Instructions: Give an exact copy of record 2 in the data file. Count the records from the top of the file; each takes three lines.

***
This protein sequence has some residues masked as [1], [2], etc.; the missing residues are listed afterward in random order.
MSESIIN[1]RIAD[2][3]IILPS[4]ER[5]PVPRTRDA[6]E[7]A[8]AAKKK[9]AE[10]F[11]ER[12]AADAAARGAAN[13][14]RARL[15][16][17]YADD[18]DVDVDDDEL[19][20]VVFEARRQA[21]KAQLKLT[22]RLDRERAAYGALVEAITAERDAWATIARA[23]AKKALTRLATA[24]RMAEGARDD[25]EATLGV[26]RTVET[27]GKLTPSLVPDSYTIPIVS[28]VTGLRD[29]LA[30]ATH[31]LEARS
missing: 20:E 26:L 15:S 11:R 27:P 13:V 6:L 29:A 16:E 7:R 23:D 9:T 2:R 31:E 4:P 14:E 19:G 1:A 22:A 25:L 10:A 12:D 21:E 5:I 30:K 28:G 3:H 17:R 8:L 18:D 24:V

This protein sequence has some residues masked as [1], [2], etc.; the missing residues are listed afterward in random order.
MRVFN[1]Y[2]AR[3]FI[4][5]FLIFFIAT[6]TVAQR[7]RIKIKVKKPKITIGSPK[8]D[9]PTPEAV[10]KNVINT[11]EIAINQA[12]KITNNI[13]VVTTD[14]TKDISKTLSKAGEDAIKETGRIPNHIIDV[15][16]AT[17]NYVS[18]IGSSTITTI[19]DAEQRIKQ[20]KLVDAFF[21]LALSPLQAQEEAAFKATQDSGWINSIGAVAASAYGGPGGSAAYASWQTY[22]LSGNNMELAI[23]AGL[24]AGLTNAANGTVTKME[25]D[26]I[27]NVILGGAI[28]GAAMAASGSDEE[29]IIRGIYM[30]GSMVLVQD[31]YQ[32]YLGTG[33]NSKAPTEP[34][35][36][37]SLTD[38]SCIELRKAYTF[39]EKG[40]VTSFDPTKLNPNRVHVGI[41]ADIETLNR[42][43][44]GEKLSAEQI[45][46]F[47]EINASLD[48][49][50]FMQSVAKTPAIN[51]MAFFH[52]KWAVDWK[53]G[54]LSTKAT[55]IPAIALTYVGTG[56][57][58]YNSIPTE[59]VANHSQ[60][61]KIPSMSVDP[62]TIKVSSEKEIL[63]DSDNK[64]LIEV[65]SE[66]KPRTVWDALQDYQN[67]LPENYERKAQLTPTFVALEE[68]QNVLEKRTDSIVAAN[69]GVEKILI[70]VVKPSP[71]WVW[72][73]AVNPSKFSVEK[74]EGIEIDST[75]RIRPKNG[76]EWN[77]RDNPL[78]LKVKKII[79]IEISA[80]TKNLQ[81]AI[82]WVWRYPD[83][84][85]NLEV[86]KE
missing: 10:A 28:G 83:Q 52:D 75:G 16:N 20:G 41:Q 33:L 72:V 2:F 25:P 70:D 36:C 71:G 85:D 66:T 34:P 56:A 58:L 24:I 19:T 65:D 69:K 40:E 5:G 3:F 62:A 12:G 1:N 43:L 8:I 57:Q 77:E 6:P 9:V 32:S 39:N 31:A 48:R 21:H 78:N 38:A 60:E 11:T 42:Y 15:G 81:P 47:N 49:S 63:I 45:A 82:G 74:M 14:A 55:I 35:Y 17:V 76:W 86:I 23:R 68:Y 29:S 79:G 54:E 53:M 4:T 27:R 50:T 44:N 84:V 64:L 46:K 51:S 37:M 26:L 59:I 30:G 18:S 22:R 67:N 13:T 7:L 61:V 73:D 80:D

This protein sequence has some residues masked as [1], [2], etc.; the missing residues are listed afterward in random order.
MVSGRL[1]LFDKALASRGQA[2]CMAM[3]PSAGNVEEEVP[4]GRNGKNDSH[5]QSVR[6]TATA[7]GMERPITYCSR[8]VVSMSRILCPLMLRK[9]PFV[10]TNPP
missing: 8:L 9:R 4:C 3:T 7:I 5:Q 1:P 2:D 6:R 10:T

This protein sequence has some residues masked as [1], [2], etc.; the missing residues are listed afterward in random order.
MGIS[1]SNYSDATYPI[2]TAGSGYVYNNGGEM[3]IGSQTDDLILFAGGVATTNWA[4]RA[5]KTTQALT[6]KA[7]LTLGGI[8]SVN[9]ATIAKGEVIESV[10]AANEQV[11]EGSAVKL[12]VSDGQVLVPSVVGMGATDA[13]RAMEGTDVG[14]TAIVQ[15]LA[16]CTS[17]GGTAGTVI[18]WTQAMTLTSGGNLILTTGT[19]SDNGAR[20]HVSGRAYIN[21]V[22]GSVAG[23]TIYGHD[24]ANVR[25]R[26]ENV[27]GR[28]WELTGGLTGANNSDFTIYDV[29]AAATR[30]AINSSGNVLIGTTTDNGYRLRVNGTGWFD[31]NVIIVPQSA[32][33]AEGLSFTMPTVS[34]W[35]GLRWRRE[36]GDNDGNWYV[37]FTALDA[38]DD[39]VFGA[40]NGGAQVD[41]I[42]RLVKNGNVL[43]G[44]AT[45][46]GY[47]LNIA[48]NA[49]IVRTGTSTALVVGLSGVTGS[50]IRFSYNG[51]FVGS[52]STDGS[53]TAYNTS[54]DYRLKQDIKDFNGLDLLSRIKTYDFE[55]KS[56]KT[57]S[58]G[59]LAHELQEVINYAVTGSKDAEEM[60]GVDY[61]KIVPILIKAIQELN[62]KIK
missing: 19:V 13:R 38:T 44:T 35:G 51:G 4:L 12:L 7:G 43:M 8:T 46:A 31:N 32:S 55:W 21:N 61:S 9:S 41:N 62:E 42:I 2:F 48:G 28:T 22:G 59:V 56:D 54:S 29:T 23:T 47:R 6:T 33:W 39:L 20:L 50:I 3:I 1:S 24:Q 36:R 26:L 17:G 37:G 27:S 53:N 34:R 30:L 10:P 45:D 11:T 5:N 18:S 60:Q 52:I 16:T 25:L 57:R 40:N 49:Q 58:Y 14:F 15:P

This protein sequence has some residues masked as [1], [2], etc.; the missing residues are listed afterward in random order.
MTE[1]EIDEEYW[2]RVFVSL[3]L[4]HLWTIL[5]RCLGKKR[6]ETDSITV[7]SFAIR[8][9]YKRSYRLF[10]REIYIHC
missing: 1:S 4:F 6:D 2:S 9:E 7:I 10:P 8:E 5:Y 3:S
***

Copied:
This protein sequence has some residues masked as [1], [2], etc.; the missing residues are listed afterward in random order.
MRVFN[1]Y[2]AR[3]FI[4][5]FLIFFIAT[6]TVAQR[7]RIKIKVKKPKITIGSPK[8]D[9]PTPEAV[10]KNVINT[11]EIAINQA[12]KITNNI[13]VVTTD[14]TKDISKTLSKAGEDAIKETGRIPNHIIDV[15][16]AT[17]NYVS[18]IGSSTITTI[19]DAEQRIKQ[20]KLVDAFF[21]LALSPLQAQEEAAFKATQDSGWINSIGAVAASAYGGPGGSAAYASWQTY[22]LSGNNMELAI[23]AGL[24]AGLTNAANGTVTKME[25]D[26]I[27]NVILGGAI[28]GAAMAASGSDEE[29]IIRGIYM[30]GSMVLVQD[31]YQ[32]YLGTG[33]NSKAPTEP[34][35][36][37]SLTD[38]SCIELRKAYTF[39]EKG[40]VTSFDPTKLNPNRVHVGI[41]ADIETLNR[42][43][44]GEKLSAEQI[45][46]F[47]EINASLD[48][49][50]FMQSVAKTPAIN[51]MAFFH[52]KWAVDWK[53]G[54]LSTKAT[55]IPAIALTYVGTG[56][57][58]YNSIPTE[59]VANHSQ[60][61]KIPSMSVDP[62]TIKVSSEKEIL[63]DSDNK[64]LIEV[65]SE[66]KPRTVWDALQDYQN[67]LPENYERKAQLTPTFVALEE[68]QNVLEKRTDSIVAAN[69]GVEKILI[70]VVKPSP[71]WVW[72][73]AVNPSKFSVEK[74]EGIEIDST[75]RIRPKNG[76]EWN[77]RDNPL[78]LKVKKII[79]IEISA[80]TKNLQ[81]AI[82]WVWRYPD[83][84][85]NLEV[86]KE
missing: 10:A 28:G 83:Q 52:D 75:G 16:N 20:G 41:Q 33:L 72:V 2:F 25:P 70:D 36:C 71:G 85:D 66:T 34:P 56:A 58:L 24:I 19:T 65:D 69:K 40:E 5:G 3:F 62:A 12:G 1:N 43:L 8:I 57:Q 77:E 6:P 9:V 32:S 39:N 31:A 48:R 21:H 78:N 38:A 60:E 11:T 42:Y 15:G 81:P 47:N 49:S 63:I 45:A 82:G 74:M 14:A 55:I 35:Y 17:V 76:W 86:I 23:R 68:Y 29:S 79:G 54:E 53:M 4:T 27:R 50:T 44:N 84:V 64:L 46:K 51:S 37:M 26:L 59:I 30:G 18:S 22:R 67:N 13:T 7:L 61:V 73:D 80:D